All good things eventually come to an end, and so it is the case with…
Last week at Gnaraloo has been very crazy, awesome and exciting with three important arrivals. Firstly, Karen Hattingh, Project Manager of the Gnaraloo Turtle Conservation Program, returned as part of a month long stay. Secondly, Mike Butcher from Animal Pest Management Services (APMS) who gave us the feral animal track training earlier in the season also arrived with his wife, Terri. Finally, we were very fortunate to be visited by the Chief Scientist of Western Australia, Lyn Beazley and the Senior Project Officer, Penny Atkins. They arrived on the evening on 15 December as part of a whirlwind two day tour of Gnaraloo and the turtle program.
We welcomed them with a candlelit BBQ in the old homestead which had recently been decorated for Christmas and is now exceptionally sparkly.
On the morning of 16 December, Lyn and Penny came with Einat, Ash, and I on our Day Survey. For the first time ever, there was a turtle track at BP7 just as you got out of the car. This was followed by a record breaking 13 more tracks including a rare green turtle track. We also caught a glimpse of a feral cat which was both good and bad. Lyn and Penny were interested in all aspects of the beach from the inquisitive crabs to the turtle tracks looping around the dunes. They also regaled us with many great stories and gave us many new ideas to consider regarding our research and future studies.
After returning to the homestead for a short break, the whole turtle team then gave Lyn, Penny, Mike, Terri, and Colleen a presentation about our work at Gnaraloo. Although we were all a bit nervous about talking to such highly qualified professionals, it all went smoothly.
For dinner we had pad Thai and green curry cooked by Casey, and then headed back out to the beach for a Night Survey accompanied by Lyn and Penny, as well as Mike and Terri. Once again luck was on our side and we saw a turtle almost immediately upon walking onto the beach. Everyone got a great view of a nesting loggerhead without any of the usual walking and waiting. On the way home for once it was not the GTCP project vehicle that broke down, but Mike’s hire car whose keyless ignition decided to play up. Yet after a brief read of the manual and some trial and error we all got back safely.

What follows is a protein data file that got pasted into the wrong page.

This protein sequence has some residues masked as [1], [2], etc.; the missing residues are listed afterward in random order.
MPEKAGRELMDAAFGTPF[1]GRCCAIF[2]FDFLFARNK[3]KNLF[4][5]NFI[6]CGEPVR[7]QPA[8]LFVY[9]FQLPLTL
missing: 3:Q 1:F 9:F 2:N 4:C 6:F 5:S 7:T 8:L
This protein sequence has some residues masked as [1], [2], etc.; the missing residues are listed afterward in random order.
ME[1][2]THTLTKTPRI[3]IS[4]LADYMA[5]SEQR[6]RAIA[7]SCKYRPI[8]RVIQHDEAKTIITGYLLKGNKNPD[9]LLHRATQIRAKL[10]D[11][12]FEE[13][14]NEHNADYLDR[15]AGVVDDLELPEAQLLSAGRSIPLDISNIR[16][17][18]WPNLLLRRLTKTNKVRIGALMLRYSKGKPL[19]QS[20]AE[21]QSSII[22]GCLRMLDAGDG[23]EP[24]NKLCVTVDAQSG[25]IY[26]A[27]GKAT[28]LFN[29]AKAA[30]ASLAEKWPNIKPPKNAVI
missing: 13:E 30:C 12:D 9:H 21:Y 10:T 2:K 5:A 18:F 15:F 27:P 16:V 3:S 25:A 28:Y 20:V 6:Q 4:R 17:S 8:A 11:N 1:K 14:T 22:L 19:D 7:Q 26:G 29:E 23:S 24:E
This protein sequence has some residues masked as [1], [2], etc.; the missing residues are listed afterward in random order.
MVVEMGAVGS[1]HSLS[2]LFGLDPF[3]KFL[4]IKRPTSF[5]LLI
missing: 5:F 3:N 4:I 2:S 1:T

On Tuesday we had a presentation by Mike about his work with the Gnaraloo Feral Animal Control Program and how the turtle team was cooperating with APMS to allow strategic baiting using real time data which has been an amazing success. Over the past three years no turtle nests at Gnaraloo Bay Rookery have been predated by feral animals. We are very fortunate to have Mike and the whole team at APMS working with us (and sharing stories and lots of food!). Lyn and Penny then went out with Mike and Karen to discover more about Mike’s work while the rest of us finally got a chance to relax and unwind. When they returned we had a brief chance to say goodbye before they left to catch their plane back to Perth.
Thank you Lyn and Penny, for your time as well as endless encouraging words. Also thanks to all of the Gnaraloo team, Homestead staff, APMS crew and the turtles, for making this visit possible. It was definitely a memorable experience for all of us.